Thursday, May 25, 2006

May 12th

May 12th, 5:00 PM (EST)

Providence, RI, USA

Greetings Readers,

I came across another point of Interest in Vinci's book today regarding his proposed location of Hades (the land of the dead), and the reasons that it may have been described as lying so far north by Homer and the bards that came before him.

Vinci's theory of Baltic origins is rooted on the belief that Homer's stories contain a multitude of factual references. From this perspective Homer's works are not seen as being primarily (or even partially) fictional, but are viewed as a compilation of geographic and cultural allegories that are based on the events of the people who lived during this time period.

It is from this historical perspective that Vinci draws out his theories regarding Hades origin.

Since Vinci proposes that Hades can be located on a map using climatological and geographical descriptions from Homers narratives, then the question becomes not whether it exists, but rather why the poets of that time period placed it in, what is today, northern Russia.

Vinci's answer to this is that the migration southward necessitated leaving behind not only basic physical infrastructure, but also the burial grounds and temples that were part of these communities history. To account for the loss of these loss of these important cultural artifacts, Vinci proposes that the bards who passed down the Odyssey modified it to create a literary world in which Hades was representative of the land that their cultural forefathers had been buried in.

If this is the case, than it is a fascinating example of the way in which people can adapt their historical narratives to reflect a changing environment.

A modern day example of this adaptation can be found in the Finnish town of Toija (which we will be visiting in our travels). Vinci has proposed this town, and the surrounding area, as being the former location of the city of Troy.

To say that the locals embraced the idea would be an understatement.

Almost immediately the community of Kisko (the area where Toija is located) began to integrate the possibility of this new found heritage into their lives. There was a wave of news coverage when the theory was initially put forward, followed by a variety of local initiatives that were intended to recognize and celebrate the meaning of Vinci's theory in the lives of the local community.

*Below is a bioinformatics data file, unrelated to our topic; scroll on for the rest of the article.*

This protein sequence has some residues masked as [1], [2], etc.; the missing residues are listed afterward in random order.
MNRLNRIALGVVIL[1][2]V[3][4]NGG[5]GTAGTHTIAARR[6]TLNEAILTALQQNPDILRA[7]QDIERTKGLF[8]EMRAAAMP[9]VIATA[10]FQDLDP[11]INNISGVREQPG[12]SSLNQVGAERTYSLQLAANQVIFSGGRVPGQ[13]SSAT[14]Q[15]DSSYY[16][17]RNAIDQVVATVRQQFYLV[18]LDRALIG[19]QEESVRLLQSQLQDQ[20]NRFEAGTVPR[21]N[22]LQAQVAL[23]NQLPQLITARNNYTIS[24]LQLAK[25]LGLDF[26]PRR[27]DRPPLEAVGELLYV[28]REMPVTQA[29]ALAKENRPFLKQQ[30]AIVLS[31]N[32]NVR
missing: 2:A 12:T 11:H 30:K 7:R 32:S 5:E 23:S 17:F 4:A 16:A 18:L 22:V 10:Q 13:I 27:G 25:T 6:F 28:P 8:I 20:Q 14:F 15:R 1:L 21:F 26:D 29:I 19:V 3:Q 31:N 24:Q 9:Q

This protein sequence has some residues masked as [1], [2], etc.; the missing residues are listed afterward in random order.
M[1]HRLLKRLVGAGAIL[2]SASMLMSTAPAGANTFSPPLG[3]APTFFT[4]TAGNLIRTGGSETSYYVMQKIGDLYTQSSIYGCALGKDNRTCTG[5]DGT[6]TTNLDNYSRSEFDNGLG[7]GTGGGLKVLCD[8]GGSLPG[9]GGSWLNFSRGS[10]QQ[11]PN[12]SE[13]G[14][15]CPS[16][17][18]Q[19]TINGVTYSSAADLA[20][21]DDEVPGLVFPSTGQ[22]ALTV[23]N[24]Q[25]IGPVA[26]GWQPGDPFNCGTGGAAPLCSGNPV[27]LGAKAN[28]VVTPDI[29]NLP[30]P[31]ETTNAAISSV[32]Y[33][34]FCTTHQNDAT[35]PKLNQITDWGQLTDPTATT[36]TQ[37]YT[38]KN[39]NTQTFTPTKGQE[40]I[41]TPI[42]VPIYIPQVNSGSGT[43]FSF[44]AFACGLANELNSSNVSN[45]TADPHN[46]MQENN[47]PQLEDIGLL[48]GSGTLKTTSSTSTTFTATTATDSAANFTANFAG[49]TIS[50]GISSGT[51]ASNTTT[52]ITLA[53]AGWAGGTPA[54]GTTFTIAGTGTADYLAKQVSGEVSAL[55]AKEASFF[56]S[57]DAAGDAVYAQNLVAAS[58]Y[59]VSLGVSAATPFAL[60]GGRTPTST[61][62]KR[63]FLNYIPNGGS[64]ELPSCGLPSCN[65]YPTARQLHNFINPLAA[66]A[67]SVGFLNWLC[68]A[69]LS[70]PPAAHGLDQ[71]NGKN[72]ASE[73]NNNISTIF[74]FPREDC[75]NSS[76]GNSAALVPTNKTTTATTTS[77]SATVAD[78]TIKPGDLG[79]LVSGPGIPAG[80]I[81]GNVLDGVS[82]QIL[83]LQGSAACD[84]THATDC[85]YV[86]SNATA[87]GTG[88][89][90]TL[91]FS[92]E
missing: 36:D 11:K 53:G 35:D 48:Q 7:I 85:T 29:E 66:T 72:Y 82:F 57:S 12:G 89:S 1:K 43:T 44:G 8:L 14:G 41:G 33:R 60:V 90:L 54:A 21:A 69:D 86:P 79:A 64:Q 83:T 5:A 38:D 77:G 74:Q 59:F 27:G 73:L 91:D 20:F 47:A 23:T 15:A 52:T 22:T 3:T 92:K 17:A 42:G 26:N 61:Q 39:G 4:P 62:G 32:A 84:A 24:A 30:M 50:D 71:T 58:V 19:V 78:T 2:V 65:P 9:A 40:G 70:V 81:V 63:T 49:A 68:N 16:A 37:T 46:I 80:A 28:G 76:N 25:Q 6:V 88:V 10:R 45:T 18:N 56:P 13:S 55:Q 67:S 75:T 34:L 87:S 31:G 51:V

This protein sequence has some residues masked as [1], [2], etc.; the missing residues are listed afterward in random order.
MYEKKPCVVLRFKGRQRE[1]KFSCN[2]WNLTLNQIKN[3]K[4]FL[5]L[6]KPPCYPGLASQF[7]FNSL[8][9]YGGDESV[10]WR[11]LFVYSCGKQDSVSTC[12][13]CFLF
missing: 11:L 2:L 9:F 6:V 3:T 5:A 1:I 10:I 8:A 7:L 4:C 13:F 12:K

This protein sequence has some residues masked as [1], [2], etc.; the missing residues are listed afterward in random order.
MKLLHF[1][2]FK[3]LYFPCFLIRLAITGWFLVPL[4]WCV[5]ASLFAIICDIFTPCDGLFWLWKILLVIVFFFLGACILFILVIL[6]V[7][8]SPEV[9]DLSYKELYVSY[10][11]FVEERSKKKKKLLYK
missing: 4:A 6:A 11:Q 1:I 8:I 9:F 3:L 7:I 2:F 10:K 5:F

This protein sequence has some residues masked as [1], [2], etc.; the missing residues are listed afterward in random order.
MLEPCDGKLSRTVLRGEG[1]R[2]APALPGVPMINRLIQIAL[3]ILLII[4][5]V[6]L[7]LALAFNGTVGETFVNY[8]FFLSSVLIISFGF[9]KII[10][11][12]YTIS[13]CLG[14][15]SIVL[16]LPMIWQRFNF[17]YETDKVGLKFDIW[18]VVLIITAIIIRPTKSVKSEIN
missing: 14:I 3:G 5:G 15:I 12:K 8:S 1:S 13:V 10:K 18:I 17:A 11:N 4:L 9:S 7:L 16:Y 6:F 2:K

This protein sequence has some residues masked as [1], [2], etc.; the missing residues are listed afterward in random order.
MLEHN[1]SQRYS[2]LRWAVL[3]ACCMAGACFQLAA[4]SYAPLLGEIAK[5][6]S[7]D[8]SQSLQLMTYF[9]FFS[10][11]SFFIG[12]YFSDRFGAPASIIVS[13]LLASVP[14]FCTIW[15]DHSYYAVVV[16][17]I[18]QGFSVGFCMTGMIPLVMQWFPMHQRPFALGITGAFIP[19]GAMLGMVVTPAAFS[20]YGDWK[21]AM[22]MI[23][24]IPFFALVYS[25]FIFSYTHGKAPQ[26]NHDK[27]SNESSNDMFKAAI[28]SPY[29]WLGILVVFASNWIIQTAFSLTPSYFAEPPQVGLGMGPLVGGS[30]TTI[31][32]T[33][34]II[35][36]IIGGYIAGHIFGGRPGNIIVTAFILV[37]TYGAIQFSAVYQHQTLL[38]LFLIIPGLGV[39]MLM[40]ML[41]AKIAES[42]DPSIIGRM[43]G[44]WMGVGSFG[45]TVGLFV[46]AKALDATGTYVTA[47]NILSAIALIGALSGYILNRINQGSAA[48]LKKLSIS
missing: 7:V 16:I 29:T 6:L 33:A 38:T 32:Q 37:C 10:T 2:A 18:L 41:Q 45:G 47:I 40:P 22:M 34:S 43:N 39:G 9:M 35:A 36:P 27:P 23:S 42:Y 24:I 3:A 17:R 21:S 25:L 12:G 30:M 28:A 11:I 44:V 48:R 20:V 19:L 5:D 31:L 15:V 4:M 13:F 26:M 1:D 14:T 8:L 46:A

This so called "renaissance of Kisko-Seura" (the society that organizes community events in Kisko) is described here in a passage from the community website:

"In the summer of 1994, only a couple of months after the first article on the theory appeared in the Finnish media, Kisko-Seura organized the coronation of the first Helen of Toija, opened an art exhibition called Ulysses in the North, and had a play performed by
amateur actors."

However the greatest feat for this small community was the renovation of an old storage barn that had previously been used to store farm equipment. In order to prepare the building for the coming celebrations the locals farmers worked together for months, finishing it just in time for the beginning of the celebrations in June.

Since then the community has continued to celebrate their place as the northern Troy. Every year they coronate a new "Helen of Troija", and continue to sponsor a range of cultural events in the renovated storage barn.

What I find noteworthy about this transformation is that in many ways it represents the cyclical nature of historical adaptation. Vinci theory suggests that Homer altered his stories to compensate for the missing pieces of his communal heritage. Toija, on the other hand, was vaulted into a cultural "renaissance" when they learned about a part of their heritage that they may have been missing for thousands of years.

Just as each individual is prone to alter their memories of the past to adapt to changing situations in the present, so too communities are able to use common stories to adjust to rapidly changing environmental and cultural realities.

It is these realizations that help me to see why I, as a psychology major, may indeed find my place on this historical voyage.

That and the fact that after spending three weeks on a cramped boat my traveling companions may all be in need of a little informal counseling. The question then will be whether I have retained enough sanity to offer it.



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